Needlesticks and hepatitis C

Hepatitis C virus (HCV) infection is the most common chronic bloodborne disease in the United States. Behavioral changes, greater implementation of standard precautions, and the development of commercial serologic screening tests have reduced the number of new cases to about 25,000 annually.

Charles John Palenik, MS, PhD

Hepatitis C virus (HCV) infection is the most common chronic bloodborne disease in the United States. Behavioral changes, greater implementation of standard precautions, and the development of commercial serologic screening tests have reduced the number of new cases to about 25,000 annually.

An estimated 3.9 million (1.8 percent) Americans have been infected with HCV. Most (75 to 85 percent) are chronically infected. Chronic liver disease usually is insidious, progressing at a slow rate without symptoms or physical signs for 20 or more years. Cirrhosis eventually develops in 10 to 20 percent of chronically infected persons, and hepatocellular carcinoma develops in 1 to 5 percent.

Blood and blood products have been implicated in accidental human infection. The deeper the wound, the greater the chances of infection. Less efficient transfer develops after mucosal exposure. HCV transmission does not seem to occur through intact skin.

HCV infection has followed exposure to solid needles (e.g., suture needles), but the inoculating volume is assumed to be low. The risk is far greater following exposure to hollow bore needles. Blood with elevated HCV RNA levels is more likely to cause disease transmission.

The absolute risks associated with the three major factors (tissue affected, needle type involved, and viral concentration in the source patient) are not well-described. Risk of HCV infection when other factors are present is considered to be very low. Also, survival patterns of HCV on inert environmental surfaces are not known.

Prospective studies suggest that the average risk of HCV transmission after a single needlestick accident is approximately 3 percent (three in 100). In contrast, the likelihood of HIV transmission after a percutaneous exposure is 0.3 percent (one in 333). Unfortunately, there is no available vaccine and no approved methods of preventing HCV infection after an occupational exposure. Thus, HCV infection remains an important occupational hazard for dental personnel.

The prevalence of HCV infection among dentists and oral surgeons averages 1 to 2 percent. This is approximately the same as it is for the general American population. The level of risk for health-care workers (HCWs) regularly exposed to human blood is not known.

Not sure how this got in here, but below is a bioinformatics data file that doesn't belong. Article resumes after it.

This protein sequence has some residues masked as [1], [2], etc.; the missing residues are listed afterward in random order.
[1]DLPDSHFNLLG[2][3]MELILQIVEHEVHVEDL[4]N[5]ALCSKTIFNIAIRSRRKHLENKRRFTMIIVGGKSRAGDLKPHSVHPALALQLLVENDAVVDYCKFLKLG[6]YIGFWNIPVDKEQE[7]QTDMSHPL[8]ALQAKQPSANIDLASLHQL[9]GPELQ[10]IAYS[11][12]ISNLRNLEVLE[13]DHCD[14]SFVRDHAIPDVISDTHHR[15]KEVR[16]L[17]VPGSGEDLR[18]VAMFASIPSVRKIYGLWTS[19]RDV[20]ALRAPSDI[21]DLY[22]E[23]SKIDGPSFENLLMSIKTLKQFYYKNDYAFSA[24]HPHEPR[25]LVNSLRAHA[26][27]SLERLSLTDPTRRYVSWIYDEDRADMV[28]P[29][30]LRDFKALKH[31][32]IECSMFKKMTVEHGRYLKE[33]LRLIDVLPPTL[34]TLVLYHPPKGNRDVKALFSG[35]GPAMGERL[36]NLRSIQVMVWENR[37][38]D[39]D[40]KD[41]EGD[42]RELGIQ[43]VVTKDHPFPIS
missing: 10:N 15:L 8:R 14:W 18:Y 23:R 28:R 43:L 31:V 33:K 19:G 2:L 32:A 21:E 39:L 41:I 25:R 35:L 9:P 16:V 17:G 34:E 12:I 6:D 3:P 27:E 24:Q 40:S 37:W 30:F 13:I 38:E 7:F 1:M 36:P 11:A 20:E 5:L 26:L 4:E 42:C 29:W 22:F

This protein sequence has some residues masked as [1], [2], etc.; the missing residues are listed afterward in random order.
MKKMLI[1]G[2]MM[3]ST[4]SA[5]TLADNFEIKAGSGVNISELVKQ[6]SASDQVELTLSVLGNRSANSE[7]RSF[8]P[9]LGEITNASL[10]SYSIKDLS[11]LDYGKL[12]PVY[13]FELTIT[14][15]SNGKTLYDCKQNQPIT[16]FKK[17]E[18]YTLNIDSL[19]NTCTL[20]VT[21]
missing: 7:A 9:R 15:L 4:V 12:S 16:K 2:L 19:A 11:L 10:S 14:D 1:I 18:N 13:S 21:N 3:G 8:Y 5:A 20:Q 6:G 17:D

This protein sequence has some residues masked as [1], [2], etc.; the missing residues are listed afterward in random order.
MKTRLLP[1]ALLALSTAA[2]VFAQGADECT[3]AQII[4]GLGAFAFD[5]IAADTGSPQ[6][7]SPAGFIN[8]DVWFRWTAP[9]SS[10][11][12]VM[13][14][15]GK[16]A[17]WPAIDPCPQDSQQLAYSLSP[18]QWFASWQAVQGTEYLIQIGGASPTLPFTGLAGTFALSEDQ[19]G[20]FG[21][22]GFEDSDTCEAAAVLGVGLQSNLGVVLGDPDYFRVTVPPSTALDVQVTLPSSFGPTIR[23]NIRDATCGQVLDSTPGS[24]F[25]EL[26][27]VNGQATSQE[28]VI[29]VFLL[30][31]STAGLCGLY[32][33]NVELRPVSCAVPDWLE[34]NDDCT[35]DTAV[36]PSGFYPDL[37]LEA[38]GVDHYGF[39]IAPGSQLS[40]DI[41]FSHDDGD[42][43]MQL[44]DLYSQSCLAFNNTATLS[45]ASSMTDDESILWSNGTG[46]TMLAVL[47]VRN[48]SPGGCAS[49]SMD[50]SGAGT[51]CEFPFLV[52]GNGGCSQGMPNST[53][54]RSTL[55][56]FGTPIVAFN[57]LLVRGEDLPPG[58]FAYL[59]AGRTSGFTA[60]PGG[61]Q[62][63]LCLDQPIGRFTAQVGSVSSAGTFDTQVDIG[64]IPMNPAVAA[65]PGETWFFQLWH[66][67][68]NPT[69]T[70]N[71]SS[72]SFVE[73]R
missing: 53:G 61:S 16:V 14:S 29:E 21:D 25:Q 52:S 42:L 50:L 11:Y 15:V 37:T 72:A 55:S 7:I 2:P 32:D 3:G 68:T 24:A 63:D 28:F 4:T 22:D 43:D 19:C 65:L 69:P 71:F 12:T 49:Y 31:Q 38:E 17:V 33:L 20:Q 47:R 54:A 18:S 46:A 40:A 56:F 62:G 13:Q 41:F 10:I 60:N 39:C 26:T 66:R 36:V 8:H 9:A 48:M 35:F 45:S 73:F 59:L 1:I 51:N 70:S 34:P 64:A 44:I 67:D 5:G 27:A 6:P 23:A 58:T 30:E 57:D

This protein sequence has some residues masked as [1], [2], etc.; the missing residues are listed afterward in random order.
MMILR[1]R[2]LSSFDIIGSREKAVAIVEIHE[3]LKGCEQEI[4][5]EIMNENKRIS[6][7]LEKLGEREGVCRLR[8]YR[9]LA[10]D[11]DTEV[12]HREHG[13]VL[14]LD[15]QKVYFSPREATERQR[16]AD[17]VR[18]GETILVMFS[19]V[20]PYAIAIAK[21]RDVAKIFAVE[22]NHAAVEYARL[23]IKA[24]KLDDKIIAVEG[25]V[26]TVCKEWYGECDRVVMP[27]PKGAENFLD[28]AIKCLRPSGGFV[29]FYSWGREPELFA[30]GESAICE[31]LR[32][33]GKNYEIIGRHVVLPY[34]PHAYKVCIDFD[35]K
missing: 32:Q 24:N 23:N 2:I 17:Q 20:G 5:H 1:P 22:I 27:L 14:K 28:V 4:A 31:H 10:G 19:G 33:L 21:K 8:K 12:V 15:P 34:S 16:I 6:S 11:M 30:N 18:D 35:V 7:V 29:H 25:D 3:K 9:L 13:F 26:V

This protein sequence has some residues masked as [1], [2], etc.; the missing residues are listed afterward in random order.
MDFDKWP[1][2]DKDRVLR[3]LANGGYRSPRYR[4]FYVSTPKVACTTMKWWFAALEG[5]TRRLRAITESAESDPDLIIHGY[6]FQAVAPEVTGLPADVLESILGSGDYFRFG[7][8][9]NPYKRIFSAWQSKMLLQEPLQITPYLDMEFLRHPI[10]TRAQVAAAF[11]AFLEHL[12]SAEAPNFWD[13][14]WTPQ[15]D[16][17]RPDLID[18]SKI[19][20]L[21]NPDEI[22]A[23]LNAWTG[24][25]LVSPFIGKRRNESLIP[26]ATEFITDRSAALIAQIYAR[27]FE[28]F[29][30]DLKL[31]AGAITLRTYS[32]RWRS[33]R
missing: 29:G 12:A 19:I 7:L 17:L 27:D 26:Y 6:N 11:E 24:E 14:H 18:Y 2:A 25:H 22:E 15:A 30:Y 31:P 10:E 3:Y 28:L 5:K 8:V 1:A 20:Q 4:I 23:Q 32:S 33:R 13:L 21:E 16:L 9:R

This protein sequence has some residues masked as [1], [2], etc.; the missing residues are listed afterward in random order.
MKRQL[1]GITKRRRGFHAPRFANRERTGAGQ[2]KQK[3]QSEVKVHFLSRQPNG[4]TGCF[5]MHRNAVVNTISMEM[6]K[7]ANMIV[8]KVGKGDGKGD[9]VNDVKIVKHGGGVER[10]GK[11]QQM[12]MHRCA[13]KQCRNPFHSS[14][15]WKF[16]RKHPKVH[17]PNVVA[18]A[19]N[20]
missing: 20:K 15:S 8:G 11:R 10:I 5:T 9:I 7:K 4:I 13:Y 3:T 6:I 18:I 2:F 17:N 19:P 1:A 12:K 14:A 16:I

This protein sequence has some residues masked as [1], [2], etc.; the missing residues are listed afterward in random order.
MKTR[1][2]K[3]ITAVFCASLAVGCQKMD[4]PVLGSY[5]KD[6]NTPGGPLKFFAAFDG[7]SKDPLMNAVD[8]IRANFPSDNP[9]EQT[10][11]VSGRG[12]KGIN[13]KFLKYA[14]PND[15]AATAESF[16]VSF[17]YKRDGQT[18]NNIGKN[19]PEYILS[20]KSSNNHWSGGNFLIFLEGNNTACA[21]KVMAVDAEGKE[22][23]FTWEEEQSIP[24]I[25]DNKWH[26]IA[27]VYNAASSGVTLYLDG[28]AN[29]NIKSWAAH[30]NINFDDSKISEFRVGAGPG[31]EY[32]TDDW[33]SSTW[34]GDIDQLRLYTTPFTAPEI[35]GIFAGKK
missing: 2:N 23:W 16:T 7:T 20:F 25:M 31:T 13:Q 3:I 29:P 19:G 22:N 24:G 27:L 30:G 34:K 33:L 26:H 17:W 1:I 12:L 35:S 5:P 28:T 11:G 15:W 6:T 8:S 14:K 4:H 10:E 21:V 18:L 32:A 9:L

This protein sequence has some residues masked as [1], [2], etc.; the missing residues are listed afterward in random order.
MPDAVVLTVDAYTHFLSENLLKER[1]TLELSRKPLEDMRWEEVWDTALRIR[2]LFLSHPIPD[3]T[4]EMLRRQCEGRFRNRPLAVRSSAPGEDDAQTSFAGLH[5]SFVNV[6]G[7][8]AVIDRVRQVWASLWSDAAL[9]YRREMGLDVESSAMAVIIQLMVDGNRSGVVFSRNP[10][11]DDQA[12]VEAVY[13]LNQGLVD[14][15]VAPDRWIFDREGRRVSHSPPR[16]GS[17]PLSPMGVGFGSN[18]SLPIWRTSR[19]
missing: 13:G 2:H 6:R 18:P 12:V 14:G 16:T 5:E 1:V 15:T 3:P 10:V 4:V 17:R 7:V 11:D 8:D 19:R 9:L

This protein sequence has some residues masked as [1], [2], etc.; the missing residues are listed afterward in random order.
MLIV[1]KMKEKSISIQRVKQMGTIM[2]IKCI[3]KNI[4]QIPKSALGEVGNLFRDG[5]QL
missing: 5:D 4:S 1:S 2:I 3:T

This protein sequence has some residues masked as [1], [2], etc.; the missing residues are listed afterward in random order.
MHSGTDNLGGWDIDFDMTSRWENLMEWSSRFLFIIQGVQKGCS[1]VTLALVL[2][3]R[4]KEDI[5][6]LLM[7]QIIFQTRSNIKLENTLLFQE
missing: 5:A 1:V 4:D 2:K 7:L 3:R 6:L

The optimal strategy for diagnosing HCV infection after an occupational exposure has not been well-defined. After an exposure, the HCW should be tested at a minimum for the presence of HCV antibodies and serum levels of alanine aminotransferase (ALT). This should be accomplished within a few days of the exposure and will help determine if the HCW is already infected. HCV antibodies are measurable on average 50 to 70 days after exposure. Although variable, HCV RNA is detectable in serum 10 days after exposure. ALT levels also rise quickly after an exposure.

Consider retesting at four to six weeks. Positive laboratory results could cause the early start of treatment or other changes in case management. Testing, especially for antibodies, should be done again four to six months after an exposure to HCV-positive blood. This is considered the optimal means of detecting infection. However, infection is known to have occurred in the absence of seroconversion.

Therapy for hepatitis C is a rapidly changing area of clinical practice. Data suggest that interferon therapy may prevent chronic HCV infection. The most effective treatment is not currently known.

The Organization for Safety and Asepsis Procedures (OSAP) is the leading source for infection control and safety information in dentistry. OSAP recently electronically published valuable information on HCV — Issue Focus: Hepatitis C Virus and Dentistry (www.osap.org/issues/pages/ hepc/index.htm).

Dr. Charles John Palenik is an assistant director of Infection Control Research and Services at the Indiana University School of Dentistry. Dr. Palenik has authored numerous articles, book chapters, and monographs, and is the co-author of the popular Infection Control and Management of Hazardous Materials for the Dental Team. He serves on the Executive Board of OSAP, dentistry's resource for infection control and safety.Questions about this article or any infection-control issue may be directed to office@osap.org.

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